[an error occurred while processing this directive]
Editor's note: Charles MacCormack is the president and CEO of Save the Children, the leading independent organization that creates lasting change for children in need in the United States and around the world.
(CNN) -- The images coming out of Haiti since a devastating earthquake rocked the country almost a year ago show death, disease and political uncertainty. Yet these images don't portray the whole story.
Ten-year-old Andrise, who lost her relatives and home in the quake, recently returned to school, proudly wearing her new pink uniform. She boasts to Save the Children staff that she is one of the best students in class. She dreams of becoming a doctor.
Andrise is one example of what is possible for children who live in a country that for decades has been mired in poverty and corruption. Today, Haiti is at a crossroads and the future of these children will be determined by their families, countrymen, newly elected government, and, the international community.
Will we limit relief efforts to achieve no more than a return to the status quo, or will we make children like Andrise the priority -- and transform tragedy into sustainable progress led by Haitians? Clearly, the latter is the only way to realize the promise of Haiti's next generation.
I urge Haiti -- with support of the international community -- to achieve a prompt, fair and credible resolution of the election. This would guarantee that lifesaving cholera work can continue uninterrupted so the newly elected government will provide the leadership so Haiti can take advantage of a constellation of factors that hold potential for success. These include:
-- the opportunities presented by unprecedented attention, resources and international partnerships focused on Haiti,
-- the incredible resiliency of the Haitian people who prefer a hand up to a handout,
-- the resourcefulness of Haitians living abroad who are committed to Haiti's future,
-- Haiti's proximity to the United States, which has a strong national interest in seeing the country progress.
As its next-door neighbor, the United States must assist the Haitian people in their quest to build back. Congress and the Obama administration need to make a 15-year commitment to Haiti that will help create sustainable development to improve the health, education and economic opportunities of children and families. The United States must also work with other donors to treat those who are suffering from cholera and invest in water and sanitation programs that will eliminate the conditions in which cholera thrives.
A long-term investment is not only the right thing to do, but the smart thing to do. A Haiti that is not developed is far more costly to the U.S. than one that is economically and politically secure. Investing in a more resilient Haiti now will yield significant return. It will cost far less than a continuing cycle of poverty, disaster recovery, and instability which U.S. interests in our hemisphere will require us to address when they reach an emergency level.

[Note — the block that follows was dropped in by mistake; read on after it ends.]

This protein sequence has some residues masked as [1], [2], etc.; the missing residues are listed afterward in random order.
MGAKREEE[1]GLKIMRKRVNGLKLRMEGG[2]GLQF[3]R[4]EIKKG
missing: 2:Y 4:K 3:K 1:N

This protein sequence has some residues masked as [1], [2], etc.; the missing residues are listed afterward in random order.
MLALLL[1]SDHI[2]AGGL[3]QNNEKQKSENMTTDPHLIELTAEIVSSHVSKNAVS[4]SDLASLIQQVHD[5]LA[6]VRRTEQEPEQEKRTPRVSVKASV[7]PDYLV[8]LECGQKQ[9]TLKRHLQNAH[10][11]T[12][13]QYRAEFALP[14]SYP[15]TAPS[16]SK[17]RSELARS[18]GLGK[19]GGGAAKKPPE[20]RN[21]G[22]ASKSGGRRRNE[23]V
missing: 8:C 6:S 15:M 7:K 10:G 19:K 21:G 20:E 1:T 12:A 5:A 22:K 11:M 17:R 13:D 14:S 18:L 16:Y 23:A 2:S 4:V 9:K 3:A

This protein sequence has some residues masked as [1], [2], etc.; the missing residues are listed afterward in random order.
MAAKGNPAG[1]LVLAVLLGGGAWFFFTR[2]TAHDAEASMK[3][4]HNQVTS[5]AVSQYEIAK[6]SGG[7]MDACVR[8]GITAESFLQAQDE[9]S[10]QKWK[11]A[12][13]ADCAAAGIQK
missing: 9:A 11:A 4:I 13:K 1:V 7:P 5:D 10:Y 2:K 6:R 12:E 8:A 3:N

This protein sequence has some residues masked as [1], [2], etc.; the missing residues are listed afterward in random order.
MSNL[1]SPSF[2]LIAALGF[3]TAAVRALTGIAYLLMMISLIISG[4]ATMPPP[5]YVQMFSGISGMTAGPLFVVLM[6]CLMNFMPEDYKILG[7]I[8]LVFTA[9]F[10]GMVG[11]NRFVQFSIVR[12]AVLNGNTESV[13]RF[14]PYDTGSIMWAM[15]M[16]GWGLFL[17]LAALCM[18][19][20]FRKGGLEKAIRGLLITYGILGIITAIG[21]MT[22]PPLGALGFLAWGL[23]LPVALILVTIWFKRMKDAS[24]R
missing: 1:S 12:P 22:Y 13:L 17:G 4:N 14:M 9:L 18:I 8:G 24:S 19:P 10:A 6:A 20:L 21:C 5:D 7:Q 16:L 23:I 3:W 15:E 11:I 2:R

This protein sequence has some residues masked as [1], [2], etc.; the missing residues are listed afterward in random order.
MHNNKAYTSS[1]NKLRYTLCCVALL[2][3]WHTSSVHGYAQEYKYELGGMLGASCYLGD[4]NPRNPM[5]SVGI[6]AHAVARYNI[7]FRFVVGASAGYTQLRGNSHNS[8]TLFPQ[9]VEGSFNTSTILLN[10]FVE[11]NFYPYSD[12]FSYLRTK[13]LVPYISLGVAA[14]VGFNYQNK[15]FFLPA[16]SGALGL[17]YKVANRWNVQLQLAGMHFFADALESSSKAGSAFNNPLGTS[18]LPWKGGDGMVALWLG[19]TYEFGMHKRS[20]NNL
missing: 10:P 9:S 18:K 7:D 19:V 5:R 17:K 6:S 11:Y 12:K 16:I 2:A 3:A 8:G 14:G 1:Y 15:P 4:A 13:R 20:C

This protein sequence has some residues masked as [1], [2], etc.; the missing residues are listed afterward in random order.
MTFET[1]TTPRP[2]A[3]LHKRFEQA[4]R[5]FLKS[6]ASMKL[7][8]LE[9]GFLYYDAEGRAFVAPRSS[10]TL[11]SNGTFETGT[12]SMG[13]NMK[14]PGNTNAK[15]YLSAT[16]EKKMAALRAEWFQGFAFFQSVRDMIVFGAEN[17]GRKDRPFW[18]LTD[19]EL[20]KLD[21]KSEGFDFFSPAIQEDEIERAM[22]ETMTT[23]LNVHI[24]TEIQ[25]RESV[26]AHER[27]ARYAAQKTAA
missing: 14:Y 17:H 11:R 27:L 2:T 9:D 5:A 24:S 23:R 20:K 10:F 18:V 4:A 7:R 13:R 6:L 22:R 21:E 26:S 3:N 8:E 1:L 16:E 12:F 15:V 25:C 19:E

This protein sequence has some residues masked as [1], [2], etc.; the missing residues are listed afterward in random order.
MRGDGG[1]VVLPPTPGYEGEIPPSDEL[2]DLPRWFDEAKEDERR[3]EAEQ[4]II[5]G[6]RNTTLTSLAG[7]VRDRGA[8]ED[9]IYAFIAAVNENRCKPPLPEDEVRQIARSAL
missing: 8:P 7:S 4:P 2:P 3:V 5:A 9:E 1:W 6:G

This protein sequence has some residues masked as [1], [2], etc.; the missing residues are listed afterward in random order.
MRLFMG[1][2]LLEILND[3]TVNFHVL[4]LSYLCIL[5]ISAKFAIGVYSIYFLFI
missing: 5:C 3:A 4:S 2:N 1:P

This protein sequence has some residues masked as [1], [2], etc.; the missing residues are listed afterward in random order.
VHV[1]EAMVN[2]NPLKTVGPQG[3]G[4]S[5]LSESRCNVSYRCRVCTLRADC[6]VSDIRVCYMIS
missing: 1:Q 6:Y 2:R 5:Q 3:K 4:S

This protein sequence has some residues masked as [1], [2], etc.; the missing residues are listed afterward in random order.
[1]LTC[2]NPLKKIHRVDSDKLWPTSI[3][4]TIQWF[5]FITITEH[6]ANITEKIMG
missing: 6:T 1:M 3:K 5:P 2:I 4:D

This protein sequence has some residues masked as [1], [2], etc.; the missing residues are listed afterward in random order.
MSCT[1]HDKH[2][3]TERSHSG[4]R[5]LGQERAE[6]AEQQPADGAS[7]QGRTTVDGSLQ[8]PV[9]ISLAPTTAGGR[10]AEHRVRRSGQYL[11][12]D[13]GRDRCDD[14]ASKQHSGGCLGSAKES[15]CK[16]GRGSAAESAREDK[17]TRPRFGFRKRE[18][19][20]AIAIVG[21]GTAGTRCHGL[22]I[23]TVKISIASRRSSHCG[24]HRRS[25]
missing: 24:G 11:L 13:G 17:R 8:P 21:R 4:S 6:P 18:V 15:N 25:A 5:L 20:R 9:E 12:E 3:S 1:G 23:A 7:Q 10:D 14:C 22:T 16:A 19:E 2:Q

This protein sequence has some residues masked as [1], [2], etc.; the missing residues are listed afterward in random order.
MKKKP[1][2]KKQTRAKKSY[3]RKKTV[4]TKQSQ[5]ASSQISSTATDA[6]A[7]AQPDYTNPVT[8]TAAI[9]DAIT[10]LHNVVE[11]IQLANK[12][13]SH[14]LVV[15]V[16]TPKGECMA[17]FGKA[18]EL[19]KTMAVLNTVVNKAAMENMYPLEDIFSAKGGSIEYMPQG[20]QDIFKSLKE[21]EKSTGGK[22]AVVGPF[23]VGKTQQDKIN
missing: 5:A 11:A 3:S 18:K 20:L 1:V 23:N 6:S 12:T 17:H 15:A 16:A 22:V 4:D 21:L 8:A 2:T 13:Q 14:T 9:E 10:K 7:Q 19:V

With the right commitments by Haitian and international leadership, Andrise has a chance to become a doctor. Her mother has a chance to be trained in a profession that will contribute to the economic growth of their community and country. Their family can someday move from a camp to a house that is accessible to health care services, schools and jobs. Small steps can create a ripple effect and lead to big, positive and lasting changes.
One only needs to look across the border to the Dominican Republic to see how long-term U.S. investments have contributed to a strong stable government and economy. Forty years ago, the Dominican Republic had some areas that were as undeveloped as Haiti. Today, it has hospitals, universities and a thriving tourism industry. Haiti has the potential to move in this direction.
Already Haiti has seen progress since the earthquake, albeit at a much slower pace than many of us would like, given the obstacles it faced before and after the earthquake. Nevertheless, gains are being made.
Despite the untenable living conditions and lack of jobs and basic services, many children are back in school. Many families living in camps now have access to clean water, which they did not have before the earthquake. Pregnant and new mothers who never had access to health facilities are seeing doctors, nurses and midwives.
Most of this success can be attributed to the generous outpouring from the international community in the immediate aftermath of the quake and to many of the Haitians in the United States and Canada who have returned to help create a better future for their homeland.
We should not give up on the opportunity to make Haiti better. With coordinated leadership from the government of Haiti, backed by perseverance and leadership from the United States and international community, Haiti can help ensure Andrise -- and all the children of Haiti -- have the chance to realize their full potential so that they and their country may prosper.
The opinions in this commentary are solely those of Charles MacCormack.